KEGG    Prostate cancer - Homo sapiens (human) Help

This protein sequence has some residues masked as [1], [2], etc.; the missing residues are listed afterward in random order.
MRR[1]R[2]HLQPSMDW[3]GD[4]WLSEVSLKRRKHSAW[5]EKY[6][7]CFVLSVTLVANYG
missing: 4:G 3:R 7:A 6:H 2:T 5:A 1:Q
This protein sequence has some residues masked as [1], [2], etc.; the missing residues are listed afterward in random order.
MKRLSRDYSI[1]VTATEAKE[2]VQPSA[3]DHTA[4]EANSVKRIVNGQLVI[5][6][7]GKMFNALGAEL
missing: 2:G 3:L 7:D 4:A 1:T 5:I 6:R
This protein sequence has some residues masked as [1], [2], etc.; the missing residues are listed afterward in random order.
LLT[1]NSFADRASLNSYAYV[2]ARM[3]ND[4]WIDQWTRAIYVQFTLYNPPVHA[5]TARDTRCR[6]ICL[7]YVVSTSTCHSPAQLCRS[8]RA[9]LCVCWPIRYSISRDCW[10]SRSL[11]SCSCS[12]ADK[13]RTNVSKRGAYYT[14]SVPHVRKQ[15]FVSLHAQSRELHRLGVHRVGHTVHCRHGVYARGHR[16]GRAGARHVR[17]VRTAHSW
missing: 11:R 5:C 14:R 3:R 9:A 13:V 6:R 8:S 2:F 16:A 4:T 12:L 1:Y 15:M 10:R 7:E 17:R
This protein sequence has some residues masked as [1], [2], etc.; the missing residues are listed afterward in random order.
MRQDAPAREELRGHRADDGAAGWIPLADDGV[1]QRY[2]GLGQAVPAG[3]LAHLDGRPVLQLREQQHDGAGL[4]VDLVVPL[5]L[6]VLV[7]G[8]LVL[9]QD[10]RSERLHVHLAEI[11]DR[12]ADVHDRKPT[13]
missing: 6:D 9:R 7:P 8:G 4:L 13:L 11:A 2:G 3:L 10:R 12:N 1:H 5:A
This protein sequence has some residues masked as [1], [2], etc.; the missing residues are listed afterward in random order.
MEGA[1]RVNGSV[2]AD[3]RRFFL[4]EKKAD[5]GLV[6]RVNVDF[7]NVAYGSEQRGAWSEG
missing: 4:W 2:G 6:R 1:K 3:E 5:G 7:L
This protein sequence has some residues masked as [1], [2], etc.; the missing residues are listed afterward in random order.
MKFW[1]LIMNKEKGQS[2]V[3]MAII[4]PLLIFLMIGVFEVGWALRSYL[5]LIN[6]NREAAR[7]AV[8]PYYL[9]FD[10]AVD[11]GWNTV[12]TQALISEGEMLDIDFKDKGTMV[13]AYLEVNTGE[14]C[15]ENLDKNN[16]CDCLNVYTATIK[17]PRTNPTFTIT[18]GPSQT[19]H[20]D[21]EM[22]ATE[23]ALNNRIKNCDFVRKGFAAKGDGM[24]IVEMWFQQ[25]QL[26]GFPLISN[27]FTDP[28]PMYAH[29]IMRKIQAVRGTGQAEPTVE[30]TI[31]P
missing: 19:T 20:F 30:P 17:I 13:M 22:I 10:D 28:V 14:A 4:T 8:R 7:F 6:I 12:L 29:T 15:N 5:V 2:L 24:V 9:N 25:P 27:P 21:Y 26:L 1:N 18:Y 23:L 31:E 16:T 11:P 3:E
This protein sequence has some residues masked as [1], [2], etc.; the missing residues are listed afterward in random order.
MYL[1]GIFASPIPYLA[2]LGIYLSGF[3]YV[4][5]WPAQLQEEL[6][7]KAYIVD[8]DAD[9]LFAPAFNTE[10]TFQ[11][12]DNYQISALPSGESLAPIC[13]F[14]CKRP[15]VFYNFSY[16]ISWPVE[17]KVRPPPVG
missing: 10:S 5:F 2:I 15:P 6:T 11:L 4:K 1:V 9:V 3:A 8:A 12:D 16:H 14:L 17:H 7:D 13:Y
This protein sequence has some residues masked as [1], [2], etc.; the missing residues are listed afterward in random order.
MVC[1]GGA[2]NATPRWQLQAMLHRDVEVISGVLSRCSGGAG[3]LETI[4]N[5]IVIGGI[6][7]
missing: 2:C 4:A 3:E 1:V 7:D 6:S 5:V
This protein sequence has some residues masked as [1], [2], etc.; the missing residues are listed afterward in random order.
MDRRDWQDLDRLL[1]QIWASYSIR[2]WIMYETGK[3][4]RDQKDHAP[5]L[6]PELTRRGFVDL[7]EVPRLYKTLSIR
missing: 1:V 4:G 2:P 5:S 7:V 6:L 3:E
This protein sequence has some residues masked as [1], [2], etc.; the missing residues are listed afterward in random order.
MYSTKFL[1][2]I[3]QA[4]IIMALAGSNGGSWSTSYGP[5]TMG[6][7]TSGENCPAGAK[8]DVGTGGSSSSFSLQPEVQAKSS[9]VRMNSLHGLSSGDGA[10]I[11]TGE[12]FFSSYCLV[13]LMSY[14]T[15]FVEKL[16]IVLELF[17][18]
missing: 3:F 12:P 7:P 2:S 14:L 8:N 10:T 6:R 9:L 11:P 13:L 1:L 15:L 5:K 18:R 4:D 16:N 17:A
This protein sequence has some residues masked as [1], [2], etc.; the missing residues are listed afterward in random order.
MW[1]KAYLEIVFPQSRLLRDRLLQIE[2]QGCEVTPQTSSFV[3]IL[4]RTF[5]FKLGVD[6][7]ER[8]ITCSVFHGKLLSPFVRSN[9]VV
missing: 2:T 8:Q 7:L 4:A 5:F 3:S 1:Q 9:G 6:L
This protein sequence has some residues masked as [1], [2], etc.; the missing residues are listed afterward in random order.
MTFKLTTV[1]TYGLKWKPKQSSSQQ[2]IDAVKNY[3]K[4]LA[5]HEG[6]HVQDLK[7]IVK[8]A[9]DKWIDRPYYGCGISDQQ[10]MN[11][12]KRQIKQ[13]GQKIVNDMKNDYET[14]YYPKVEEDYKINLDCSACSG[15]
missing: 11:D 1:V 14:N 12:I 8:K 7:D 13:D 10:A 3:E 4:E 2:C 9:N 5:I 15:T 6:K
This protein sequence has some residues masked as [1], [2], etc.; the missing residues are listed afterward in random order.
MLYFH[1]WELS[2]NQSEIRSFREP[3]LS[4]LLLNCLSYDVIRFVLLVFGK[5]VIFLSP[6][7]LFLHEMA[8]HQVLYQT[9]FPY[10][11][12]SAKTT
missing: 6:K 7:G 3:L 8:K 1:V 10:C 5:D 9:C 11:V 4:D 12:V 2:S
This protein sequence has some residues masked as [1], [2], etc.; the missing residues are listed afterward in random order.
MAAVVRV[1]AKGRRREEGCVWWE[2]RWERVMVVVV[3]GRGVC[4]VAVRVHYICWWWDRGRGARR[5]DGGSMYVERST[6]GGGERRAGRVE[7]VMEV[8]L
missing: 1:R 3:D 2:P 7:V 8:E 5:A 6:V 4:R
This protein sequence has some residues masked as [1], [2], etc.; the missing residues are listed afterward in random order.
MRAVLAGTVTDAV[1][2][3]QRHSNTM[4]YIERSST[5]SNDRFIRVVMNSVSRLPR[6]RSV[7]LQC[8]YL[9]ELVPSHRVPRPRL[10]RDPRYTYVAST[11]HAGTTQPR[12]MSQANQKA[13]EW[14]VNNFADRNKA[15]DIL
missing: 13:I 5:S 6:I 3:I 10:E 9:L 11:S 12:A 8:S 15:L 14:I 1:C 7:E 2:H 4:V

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Prostate cancer constitutes a major health problem in Western countries. It is the most frequently diagnosed cancer among men and the second leading cause of male cancer deaths. The identification of key molecular alterations in prostate-cancer cells implicates carcinogen defenses (GSTP1), growth-factor-signaling pathways (NKX3.1, PTEN, and p27), and androgens (AR) as critical determinants of the phenotype of prostate-cancer cells. Glutathione S-transferases (GSTP1) are detoxifying enzymes. Cells of prostatic intraepithelial neoplasia, devoid of GSTP1, undergo genomic damage mediated by carcinogens. NKX3.1, PTEN, and p27 regulate the growth and survival of prostate cells in the normal prostate. Inadequate levels of PTEN and NKX3.1 lead to a reduction in p27 levels and to increased proliferation and decreased apoptosis. Androgen receptor (AR) is a transcription factor that is normally activated by its androgen ligand. During androgen withdrawal therapy, the AR signal transduction pathway also could be activated by amplification of the AR gene, by AR gene mutations, or by altered activity of AR coactivators. Through these mechanisms, tumor cells lead to the emergence of androgen-independent prostate cancer.